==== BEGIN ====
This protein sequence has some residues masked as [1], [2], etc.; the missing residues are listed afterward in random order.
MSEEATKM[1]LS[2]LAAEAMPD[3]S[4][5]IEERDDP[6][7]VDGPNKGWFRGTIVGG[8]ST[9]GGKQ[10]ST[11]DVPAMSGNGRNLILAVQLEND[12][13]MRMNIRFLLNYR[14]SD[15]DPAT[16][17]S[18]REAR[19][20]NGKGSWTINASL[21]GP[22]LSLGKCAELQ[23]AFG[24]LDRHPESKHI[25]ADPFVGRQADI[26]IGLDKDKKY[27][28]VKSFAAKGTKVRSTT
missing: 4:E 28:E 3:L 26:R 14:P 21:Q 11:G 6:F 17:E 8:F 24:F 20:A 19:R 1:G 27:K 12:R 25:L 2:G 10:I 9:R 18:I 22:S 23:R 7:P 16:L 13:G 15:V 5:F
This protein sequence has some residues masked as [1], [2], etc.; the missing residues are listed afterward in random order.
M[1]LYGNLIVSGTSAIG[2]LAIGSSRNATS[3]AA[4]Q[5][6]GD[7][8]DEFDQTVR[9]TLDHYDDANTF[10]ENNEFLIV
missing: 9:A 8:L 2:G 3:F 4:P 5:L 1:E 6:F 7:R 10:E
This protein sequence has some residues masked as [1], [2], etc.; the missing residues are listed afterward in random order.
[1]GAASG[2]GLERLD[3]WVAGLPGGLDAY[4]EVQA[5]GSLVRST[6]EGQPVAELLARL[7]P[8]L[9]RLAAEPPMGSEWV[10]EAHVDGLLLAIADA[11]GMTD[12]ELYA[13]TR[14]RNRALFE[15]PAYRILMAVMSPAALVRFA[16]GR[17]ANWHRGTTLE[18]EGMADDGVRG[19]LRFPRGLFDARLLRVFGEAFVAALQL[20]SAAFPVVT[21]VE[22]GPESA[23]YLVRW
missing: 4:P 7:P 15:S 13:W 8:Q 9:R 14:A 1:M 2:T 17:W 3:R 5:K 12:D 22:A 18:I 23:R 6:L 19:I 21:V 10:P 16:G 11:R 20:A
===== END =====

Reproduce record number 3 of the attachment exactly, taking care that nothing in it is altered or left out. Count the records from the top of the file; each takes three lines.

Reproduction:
This protein sequence has some residues masked as [1], [2], etc.; the missing residues are listed afterward in random order.
[1]GAASG[2]GLERLD[3]WVAGLPGGLDAY[4]EVQA[5]GSLVRST[6]EGQPVAELLARL[7]P[8]L[9]RLAAEPPMGSEWV[10]EAHVDGLLLAIADA[11]GMTD[12]ELYA[13]TR[14]RNRALFE[15]PAYRILMAVMSPAALVRFA[16]GR[17]ANWHRGTTLE[18]EGMADDGVRG[19]LRFPRGLFDARLLRVFGEAFVAALQL[20]SAAFPVVT[21]VE[22]GPESA[23]YLVRW
missing: 4:P 7:P 15:S 13:W 8:Q 9:R 14:A 1:M 2:T 17:W 3:R 5:K 12:D 22:A 18:I 23:R 6:L 19:I 21:V 10:P 16:G 11:R 20:A